Left out? Plot to topple socialist candidate Corbyn if he wins Labour leadership

Jeremy Corbyn © Darren Staples
Jeremy Corbyn could face a coup among his own Labour Party ranks if he is elected leader, with senior figures expressing shock at the veteran left-winger’s popularity.

Shadow Cabinet members told the Telegraph on Monday that Corbyn would never be allowed to stay as leader if he wins the leadership contest for fear he will “destroy” the party.

Several Labour MPs have also called for the leadership race to be scrapped and the election system to changed citing fears the contest has been hijacked by left-wing ‘entryists’.

An anonymous senior Labour figure told the Telegraph that a coup could be launched within days of socialist Corbyn being elected leader in order to prevent an unspecified electoral “disaster.”

If he wins, we will be in massive danger of destroying ourselves as a party. We will have to decide whether he should be removed immediately, or whether it would be better to give him a year or two of being a disaster and get rid of him by 2018,” the shadow cabinet minister said.

If Corbyn is removed immediately, Labour could have a new leader as early as the party’s annual conference in Brighton at the end of September.

A former cabinet minister under Gordon Brown called for the election to be halted citing fears the party was being “infiltrated” by left-wingers.

I absolutely think it is a determined and deliberate attempt to infiltrate the election by powerful unions and it is a very serious threat to the democracy of the party,” the senior figure told the Telegraph.

These are not Labour Party people. I think this is a deliberate attempt to infiltrate the party and distort the basic democracy of the Labour Party.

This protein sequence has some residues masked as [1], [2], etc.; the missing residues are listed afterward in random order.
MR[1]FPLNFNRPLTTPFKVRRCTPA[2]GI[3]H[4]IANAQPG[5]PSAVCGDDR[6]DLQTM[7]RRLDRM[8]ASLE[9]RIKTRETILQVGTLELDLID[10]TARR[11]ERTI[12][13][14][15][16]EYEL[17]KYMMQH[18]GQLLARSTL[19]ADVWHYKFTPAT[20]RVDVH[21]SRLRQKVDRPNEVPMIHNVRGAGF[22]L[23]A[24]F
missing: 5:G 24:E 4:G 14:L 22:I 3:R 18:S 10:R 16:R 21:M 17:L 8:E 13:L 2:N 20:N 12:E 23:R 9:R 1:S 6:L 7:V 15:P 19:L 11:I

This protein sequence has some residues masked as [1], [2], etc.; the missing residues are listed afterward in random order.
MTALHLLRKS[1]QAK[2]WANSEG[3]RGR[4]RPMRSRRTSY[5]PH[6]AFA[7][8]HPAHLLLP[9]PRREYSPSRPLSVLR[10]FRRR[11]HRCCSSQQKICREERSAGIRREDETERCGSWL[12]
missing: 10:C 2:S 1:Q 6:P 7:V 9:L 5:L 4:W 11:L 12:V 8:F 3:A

Labour MPs Graham Stringer and John Mann have also called for the election race to be stopped.

Stringer blamed Labour’s internal electoral system, which he said was “deeply flawed and should be scrapped.

Mann has said the contest is “totally out of control” and has been hijacked by “Trotskyist groups and other pressure groups.”

The Socialist Party of England and Wales (previously the Militant Tendency) strongly rejected accusations published by the Daily Mail that the party is facilitating an “infiltration” of militant left-wingers into the Labour leadership contest.

According to the Daily Mail, Labour MP John Cryer claimed the Trade Union and Socialist Coalition (TUSC) – to which the Socialist Party belongs – is offering to pay the £3 voting fee for “militant supporters” to vote Corbyn.

The party said in a statement: “These statements are wholly inaccurate, but reflect the terror of the right-wing clique that dominates the Labour Party at the wave of enthusiasm Jeremy Corbyn’s campaign is generating.

This shows the huge popularity of radical and socialist ideas when they are able to gain a platform. As the Socialist Party has repeatedly pointed out working-class people are far to the left of the Labour Party,” they added.

Labour leadership candidate Andy Burnham has rejected calls for the race to be halted and insisted he has seen no evidence of the contest being rigged by the far-left.

A source working on Corbyn’s election campaign said it was “inconceivable” the election would be suspended.

If that happens there would be uproar – you can’t stop the contest because the wrong person is winning,” the source said.

Labour’s internal bickering comes as Columbia University Nobel Prize-winning economist Joseph Stiglitz told an audience in London on Sunday he was not surprised by Jeremy Corbyn’s popularity in the race, adding there is a demand for a “strong anti-austerity movement.

Stiglitz said candidates like Corbyn were attracting young people who felt let down by mainstream politics.

I am not surprised at all that there is a demand for a strong anti-austerity movement around increased concern about inequality. The promises of New Labour in the UK and of the Clintonites in the US have been a disappointment,” the former World Bank economist said.

Unfortunately the center-left parties have wimped out. They have joined in saying: ‘Oh yes, we have to have a kinder version of austerity, a milder version of austerity.’

But one of the disappointments of the eurozone, and Europe more broadly, is that you have these elections, these center-left parties get elected and they have to cave into Germany and so they then do a rhetoric that is gentler, but the outcome is not much gentler,” he added.